English: Medieval/Renaissance, BA

Students choosing this concentration follow English literature — Chaucer, Margery Kempe, Spenser, Shakespeare, and Milton — through the most volatile and dramatic phases of its development. Much of this literature was composed to be recited or performed in public, not read in lonely silence. Germanic, Scandinavian, and French invasions of Britain (culminating in the Conquest of 1066) drove Celtic culture to the margins while creating vocabularies of unmatched complexity (and poetic potential): in English, you can choose between the Holy Ghost (Germanic root) or the Holy Spirit (Latin), dark (Germanic) or obscure (Latin), pig and pork, etc. In the fourteenth century, the English countryside formed the powerhouse of the economy and poets wrote about millers, weavers (such as the Wife of Bath), and agricultural workers (Piers Plowman). Pilgrims, such as Margery Kempe, traveled freely within a European-wide Catholic culture to Rome, Gdansk, and Jerusalem. Following decades of civil war, which inspired Sir Thomas Malory to lament the passing of chivalry (Morte D'Arthur), a powerful new dynasty arose: the Tudors. Then, in the earlier sixteenth century, Henry VIII effected a revolutionary break with Roman Catholicism. Poets and playwrights took leading roles in refashioning England as a Protestant nation: Spenser adapted medieval genres of allegory and romance to celebrate not the Virgin Mary, but the Virgin Queen (Elizabeth I); medieval “mystery” or drama cycles took on Protestant themes; the great commercial theater of Marlowe and Shakespeare drew crowds and made money. Puritan activism subsequently closed the theaters; Puritans and royalists eventually divided in a second civil war that led to the beheading of the King, the foundation of a Commonwealth, and the epical visions of Milton. English colonization, which had begun with invasions of Wales and Ireland, spread westward to the Americas and later became global in scope. The New World was greeted with wonder and exploited through settlement and slavery. All of this runs through the vibrant literature of this extraordinary period: a time that provides much food for thought as we proceed in this new millennium, with the United States and its corporate cultures in a position of unparalleled (and yet increasingly challenged) global dominance.

The minimum total course units for graduation in this major is 33. Double majors may entail more course units.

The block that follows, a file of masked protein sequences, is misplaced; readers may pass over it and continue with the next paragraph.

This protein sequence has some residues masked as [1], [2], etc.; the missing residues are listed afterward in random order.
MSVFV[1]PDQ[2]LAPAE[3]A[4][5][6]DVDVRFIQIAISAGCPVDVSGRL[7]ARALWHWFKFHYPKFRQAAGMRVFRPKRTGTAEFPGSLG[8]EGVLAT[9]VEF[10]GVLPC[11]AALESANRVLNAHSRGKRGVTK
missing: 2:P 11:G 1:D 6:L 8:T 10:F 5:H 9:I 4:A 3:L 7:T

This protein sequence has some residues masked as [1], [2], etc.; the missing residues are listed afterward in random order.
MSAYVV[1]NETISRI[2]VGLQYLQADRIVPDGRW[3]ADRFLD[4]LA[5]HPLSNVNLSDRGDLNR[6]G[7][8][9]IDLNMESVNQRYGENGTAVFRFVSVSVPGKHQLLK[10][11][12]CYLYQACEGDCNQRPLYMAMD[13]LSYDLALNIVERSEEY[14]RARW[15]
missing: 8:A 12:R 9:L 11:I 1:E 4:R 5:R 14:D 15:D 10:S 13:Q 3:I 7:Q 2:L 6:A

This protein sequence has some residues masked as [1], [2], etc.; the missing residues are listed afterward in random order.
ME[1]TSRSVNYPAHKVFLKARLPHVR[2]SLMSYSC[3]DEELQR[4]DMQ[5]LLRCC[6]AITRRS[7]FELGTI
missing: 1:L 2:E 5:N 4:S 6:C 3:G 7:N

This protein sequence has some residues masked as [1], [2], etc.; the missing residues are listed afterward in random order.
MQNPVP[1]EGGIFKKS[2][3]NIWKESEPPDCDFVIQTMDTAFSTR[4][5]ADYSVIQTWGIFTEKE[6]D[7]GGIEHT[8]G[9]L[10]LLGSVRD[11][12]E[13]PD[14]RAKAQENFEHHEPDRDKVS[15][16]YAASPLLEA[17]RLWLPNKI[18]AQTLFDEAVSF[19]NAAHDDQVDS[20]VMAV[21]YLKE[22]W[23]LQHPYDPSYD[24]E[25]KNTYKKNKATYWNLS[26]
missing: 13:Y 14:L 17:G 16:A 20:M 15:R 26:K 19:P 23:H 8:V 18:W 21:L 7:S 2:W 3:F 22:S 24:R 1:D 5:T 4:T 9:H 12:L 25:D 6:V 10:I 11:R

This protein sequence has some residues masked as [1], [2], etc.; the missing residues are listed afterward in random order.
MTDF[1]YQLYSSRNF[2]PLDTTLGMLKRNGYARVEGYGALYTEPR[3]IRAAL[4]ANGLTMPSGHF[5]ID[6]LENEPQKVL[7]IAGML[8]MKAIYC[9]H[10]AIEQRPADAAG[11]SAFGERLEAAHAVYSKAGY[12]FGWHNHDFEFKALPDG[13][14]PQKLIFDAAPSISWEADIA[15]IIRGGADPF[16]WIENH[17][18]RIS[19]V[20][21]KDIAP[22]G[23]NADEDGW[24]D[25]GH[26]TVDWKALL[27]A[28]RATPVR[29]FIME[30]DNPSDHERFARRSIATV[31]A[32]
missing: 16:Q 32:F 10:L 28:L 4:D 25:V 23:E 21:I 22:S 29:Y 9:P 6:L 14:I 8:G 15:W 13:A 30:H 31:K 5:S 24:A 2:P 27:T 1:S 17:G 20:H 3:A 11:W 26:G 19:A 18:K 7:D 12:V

For information about the General Education requirements, please visit the College of Arts & Sciences Curriculum page.

College General Education Requirements and Free Electives
Foundational Approaches + Sectors + Free Electives20
Major Requirements
Core Requirement 1
Select one course in each sector from ENGL 0010-ENGL 5999, except 3000-3999:6
Sector 1 - Theory & Poetics (Attribute: AETP)
Sector 2 - Difference and Diaspora (Attribute: AEDD)
Sector 3 - Medieval/Renaissance (Attribute: AEMR)
Sector 4 - Literature of the Long 18th Century (Attribute: AE18)
Sector 5 - 19th Century Literature (Attribute: AE19)
Sector 6 - 20th-21st Century Literature (Attribute: AE20)
The One Series (TOS) 2
ENGL 4500-49981
Early-Period Seminars 3
ENGL 0300-0399; 0500-0599; 0700-0799; 2000-2999; 4500-4998; 5000-59992
Seminar 1: Literature Before 1700 (Attribute: AEB7)
Seminar 2: Literature Before 1900 (Attribute AEB7, AEB9)
Literature Seminar Electives 4
ENGL 0051; 0300-0399; 0500-0599; 0700-0799; 2000-2999; 3000-3999; 4000-4998; 5000-59992
Seminar 3: Any Literature Seminar
Seminar 4: Any Literature Seminar
Electives 5
ENGL 0010-ENGL 59992-4
Concentration Requirements 6
Four courses ENGL 0010-5999 with attribute AEMR and/or AEMC.
Total Course Units33

You will need to take one course to fulfill each sector of the Major Core, six in total. Two of these courses may double-count with your Literature Seminar Electives. Creative Writing Seminars cannot count in the Major Core.


The One Series seminar (TOS) cannot double-count in the Major Core. However, if you take a second TOS course, your additional TOS may count as a Literature Seminar or an Elective.


These Early-Period Seminars may NOT double-count in the Core.


These Seminar Electives may be double-counted in the Core.


The rest of your 13 c.u. for the English Major will be met with Electives. If none of your seminars are being double-counted in the Core, you will only need two Electives. For each double-counting course, you will need to add an Elective, for a maximum of four, to reach 13 c.u. With the approval of your Major Advisor, you may count up to two courses outside of English toward the Major. Courses in Linguistics (LING) and in Literatures not in English may count; in the case of Non-English Literatures, the courses should ideally be crosslisted (“Also offered As”) with ENGL, or you may obtain the permission from your Major advisor.


Concentration may be comprised from the 13 c.u. of the Major, or other courses.


Applicants must have a 3.6 GPA in the Major. Thesis required.


The degree and major requirements displayed are intended as a guide for students entering in the Fall of 2023 and later. Students should consult with their academic program regarding final certifications and requirements for graduation.